Every fall, TIFF, aka the Toronto International Film Festival, takes over downtown Toronto to celebrate the best and brightest in cinema. For 11 days, filmmakers, stars, critics, industry luminaries, hopefuls, and fans gather to watch films from all over the world of every budget, length, and genre. From Hollywood blockbusters and Oscar bait to bold new independent visions, TIFF has something for every type of film lover. Including martial arts film fans.
The AWMA blog had the pleasure of attending the 2018 edition of TIFF and checking out some of those amazing martial arts and combat-inspired films. Here are our favorites:
Float Like a Butterfly
In her second feature film, director Carmel Winters tackles the story of a young Irish Traveller who dreams of becoming a boxer like her hero, Muhammad Ali, in the 1960s. Frances (Hazel Doupe) has loved boxing since she was just a child practicing her combos with her father and listening to Ali’s fights on the radio as her people travelled across the Irish countryside. The harsh realities of her life often make this dream seem impossible, though. Finding strength in the trials of her hero, though, she keeps literally and metaphorically fighting through the loss of her mother, the imprisonment of her father, and the ongoing persecution of her people. Until the day finally comes when she’s able to put on her gloves and prove herself.
Touching without being too saccharine, inspirational without pandering, Float Like A Butterly embodies everything that we love best in a good combat film: strong characters, determination, a heartening battle against adversity… and some great action, too.
Legend of the Demon Cat
While this might not officially be a martial arts film — most of the action comes from the film’s titular feline — legendary filmmaker Chen Kaige’s latest certainly has the sweeping, beautiful storytelling that we love in our favorite martial arts storytelling and is sure to please any wuxia fan.
Based on Japanese fiction writer Baku Yumemakura’s bestselling novel of the same name, Legend of the Demon Cat slowly reveals the beauty and the hidden treachery of a fictionalized version of the Tang dynasty. Mysticism and poetry, past and present, magic and the most brutal of realities weave together to tell the tragic story of Yang Guifei, the previous emperor’s most cherished concubine — a tale which begins to unravel thanks to the disruptive efforts of a talking black cat. Stunningly written, performed, and realized (the set is actually a real village that Chen and his team reconstructed over the course of five years), Legend is a delight for anyone who cares about epic stories about love, loss, honor, and loyalty. And anyone who loves black cats.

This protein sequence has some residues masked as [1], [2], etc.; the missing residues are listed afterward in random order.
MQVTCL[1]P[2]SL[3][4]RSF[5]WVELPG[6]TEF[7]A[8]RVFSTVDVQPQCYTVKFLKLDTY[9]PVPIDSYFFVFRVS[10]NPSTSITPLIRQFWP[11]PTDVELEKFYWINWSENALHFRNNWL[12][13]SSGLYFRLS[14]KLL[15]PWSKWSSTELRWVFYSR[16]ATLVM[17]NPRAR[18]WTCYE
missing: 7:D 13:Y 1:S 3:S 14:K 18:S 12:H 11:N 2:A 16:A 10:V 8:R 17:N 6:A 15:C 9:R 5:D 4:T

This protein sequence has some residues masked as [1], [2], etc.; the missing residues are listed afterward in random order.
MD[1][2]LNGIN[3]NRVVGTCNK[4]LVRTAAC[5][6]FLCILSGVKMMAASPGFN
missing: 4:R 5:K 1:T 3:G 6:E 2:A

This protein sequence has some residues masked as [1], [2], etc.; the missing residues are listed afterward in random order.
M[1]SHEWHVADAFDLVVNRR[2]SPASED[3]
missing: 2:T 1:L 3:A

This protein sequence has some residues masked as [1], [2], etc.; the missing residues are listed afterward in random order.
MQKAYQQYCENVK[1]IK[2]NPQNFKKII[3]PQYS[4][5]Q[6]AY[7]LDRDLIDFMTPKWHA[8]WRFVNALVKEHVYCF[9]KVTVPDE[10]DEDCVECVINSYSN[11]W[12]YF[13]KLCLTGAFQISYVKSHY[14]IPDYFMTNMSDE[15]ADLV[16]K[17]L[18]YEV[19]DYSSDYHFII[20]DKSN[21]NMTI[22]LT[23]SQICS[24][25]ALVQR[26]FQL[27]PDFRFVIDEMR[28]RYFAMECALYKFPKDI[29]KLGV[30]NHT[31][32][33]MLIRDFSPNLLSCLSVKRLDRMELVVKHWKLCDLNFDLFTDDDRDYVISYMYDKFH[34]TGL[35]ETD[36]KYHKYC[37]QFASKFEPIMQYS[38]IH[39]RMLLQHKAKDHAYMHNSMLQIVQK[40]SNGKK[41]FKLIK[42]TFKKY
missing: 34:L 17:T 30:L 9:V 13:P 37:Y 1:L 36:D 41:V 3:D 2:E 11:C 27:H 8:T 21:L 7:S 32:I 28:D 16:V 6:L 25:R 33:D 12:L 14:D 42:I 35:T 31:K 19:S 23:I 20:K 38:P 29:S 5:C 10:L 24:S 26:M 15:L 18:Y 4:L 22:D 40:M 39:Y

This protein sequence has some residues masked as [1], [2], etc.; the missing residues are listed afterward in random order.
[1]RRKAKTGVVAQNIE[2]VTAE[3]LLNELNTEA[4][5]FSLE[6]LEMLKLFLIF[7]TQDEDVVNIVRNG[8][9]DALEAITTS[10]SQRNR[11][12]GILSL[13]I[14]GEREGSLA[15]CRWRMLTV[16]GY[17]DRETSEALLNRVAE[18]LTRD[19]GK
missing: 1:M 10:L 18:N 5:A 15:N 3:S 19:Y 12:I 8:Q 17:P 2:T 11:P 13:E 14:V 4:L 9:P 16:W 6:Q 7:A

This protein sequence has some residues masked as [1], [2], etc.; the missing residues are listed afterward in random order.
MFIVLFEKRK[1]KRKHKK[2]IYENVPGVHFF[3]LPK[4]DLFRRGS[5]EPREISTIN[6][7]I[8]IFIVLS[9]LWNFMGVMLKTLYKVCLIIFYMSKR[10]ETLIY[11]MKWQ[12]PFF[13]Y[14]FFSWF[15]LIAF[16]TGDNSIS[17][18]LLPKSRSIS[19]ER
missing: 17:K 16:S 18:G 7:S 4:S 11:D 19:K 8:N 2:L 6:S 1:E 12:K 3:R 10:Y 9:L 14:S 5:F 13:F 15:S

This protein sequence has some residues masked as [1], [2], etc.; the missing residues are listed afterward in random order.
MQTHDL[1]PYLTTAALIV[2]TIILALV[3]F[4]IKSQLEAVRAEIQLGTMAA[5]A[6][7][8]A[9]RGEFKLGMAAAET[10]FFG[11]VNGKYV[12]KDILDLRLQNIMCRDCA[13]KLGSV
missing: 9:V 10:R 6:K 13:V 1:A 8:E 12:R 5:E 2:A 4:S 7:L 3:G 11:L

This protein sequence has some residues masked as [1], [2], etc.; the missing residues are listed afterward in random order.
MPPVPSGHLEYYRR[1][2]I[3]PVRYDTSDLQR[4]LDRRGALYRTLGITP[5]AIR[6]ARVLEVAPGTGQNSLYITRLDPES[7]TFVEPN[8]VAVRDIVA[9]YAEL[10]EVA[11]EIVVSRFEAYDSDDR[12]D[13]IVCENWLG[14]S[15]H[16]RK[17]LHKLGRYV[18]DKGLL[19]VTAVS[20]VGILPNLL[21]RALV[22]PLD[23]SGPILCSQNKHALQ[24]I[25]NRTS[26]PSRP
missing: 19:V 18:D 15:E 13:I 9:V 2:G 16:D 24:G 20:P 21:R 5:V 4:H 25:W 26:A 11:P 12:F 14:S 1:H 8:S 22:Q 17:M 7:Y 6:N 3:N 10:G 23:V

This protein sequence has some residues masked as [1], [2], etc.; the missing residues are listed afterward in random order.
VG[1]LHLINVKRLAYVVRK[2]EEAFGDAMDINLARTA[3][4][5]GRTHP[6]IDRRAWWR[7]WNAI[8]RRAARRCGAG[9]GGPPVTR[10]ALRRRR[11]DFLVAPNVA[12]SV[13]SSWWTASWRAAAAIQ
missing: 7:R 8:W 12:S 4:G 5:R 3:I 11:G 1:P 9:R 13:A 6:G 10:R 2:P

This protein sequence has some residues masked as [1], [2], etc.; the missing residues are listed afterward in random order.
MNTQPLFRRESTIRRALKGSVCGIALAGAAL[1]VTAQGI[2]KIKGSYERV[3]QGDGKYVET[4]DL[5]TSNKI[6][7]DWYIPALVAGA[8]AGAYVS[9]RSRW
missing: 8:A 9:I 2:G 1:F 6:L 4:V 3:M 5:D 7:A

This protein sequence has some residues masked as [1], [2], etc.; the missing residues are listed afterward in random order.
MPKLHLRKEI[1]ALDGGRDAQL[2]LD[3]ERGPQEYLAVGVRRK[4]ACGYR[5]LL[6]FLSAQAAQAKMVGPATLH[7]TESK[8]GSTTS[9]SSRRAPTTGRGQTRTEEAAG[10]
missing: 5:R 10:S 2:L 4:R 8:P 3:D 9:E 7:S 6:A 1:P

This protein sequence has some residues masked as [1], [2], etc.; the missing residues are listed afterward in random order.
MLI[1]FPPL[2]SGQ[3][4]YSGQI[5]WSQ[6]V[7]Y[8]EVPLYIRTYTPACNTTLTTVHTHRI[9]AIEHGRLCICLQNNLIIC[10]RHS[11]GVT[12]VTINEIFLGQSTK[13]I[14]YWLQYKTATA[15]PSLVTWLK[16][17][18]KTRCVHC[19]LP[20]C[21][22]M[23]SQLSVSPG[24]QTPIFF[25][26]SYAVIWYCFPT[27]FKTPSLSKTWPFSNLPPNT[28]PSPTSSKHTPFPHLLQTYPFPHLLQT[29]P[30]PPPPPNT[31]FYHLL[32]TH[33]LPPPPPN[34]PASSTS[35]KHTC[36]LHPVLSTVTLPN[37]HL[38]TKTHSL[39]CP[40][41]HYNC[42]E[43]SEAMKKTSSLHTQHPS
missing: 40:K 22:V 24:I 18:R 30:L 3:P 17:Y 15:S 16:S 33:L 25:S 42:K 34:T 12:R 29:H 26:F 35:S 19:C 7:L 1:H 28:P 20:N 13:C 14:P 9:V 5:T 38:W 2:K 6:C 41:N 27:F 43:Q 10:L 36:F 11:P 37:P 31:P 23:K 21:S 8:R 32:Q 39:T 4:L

Emptying the Tank
This short documentary on Ashley Nichols is just ten minutes long, but director Caroline Monnet packs a lot into this striking profile on the Chippewa MMA fighter. Shot in stunning black and white, Emptying the Tank tackles everything from Nichols’s training techniques to her mental game to her spiritual focus. It’s an inspirational and thoughtful portrait of a what makes a warrior.
Introducing his latest film before a screening at TIFF, master director, writer, and actor Shinya Tsukamoto spoke honestly about his fear of war. Through a translator, he told the audience that he had been lulled into complacency by the years of peace that Japan has enjoyed, and felt that he — and many others — no longer understood the true horrors and impact of warfare. His previous film, 2014’s Fires on the Plain, tackled his concerns through the lens of World War II. With Killing, he said, he distilled all of the weapons of that war into a single blade.
Taking his newfound fears of and reflections on violence back to the Edo period, Tsukamoto crafts an arresting and haunting — and entirely unglamorous — portrait of battle as seen through the eyes of a ronin who no longer wants to fight. While the Killing might not be particularly thrilling for anyone looking for great fights scenes — Tsukamoto’s presentation of combat is deliberately ugly and unsettling — this deep and soul-searching story of a pacifist samurai will long linger in the minds of anyone who has thought about the implications of martial combat outside of the friendly competition of dojos and tournament settings.
Tsukamoto’s post-screening Q&A, in which he talks about his shifting view of violence, and the changes in the way that he wants to portray it in his films, was equally thought-provoking, and is definitely worth a watch:
The Man Who Feels No Pain
Here’s a fun underdog story about a fun underdog story: Mard Ko Dard Nahi Hota (aka The Man Who Feels No Pain), a low-budget love letter to Bollywood, B-movies, and Karate films, was up against some stiff and high-profile Hollywood competition for the coveted Grolsch People’s Choice Midnight Madness Award at TIFF. But it trounced the competition, which included the new Predator and Halloween films, for a very exciting and well-deserved win.
The Man Who Feels No Pain is, quite literally, about a young man with a congenital insensitivity to pain. While his father tries to protect him from the world, Surya obsessively studies old martial arts movies and demonstrations on VHS cassettes and dreams of becoming a martial artist who fights crime… and 100 opponents in a kumite tournament. Playful but earnestly true to its inspirations and packed with some truly inspired fight scenes, this film is an absolute thrill for anyone who has ever dreamed of being a Karate star — or anyone who has simply enjoyed watching their journeys on screen. It’s also a great lesson on the importance of hydration while participating in martial arts.
Did you see any films at TIFF? Are you excited about this new crop of martial arts films? Let us know in the comments!
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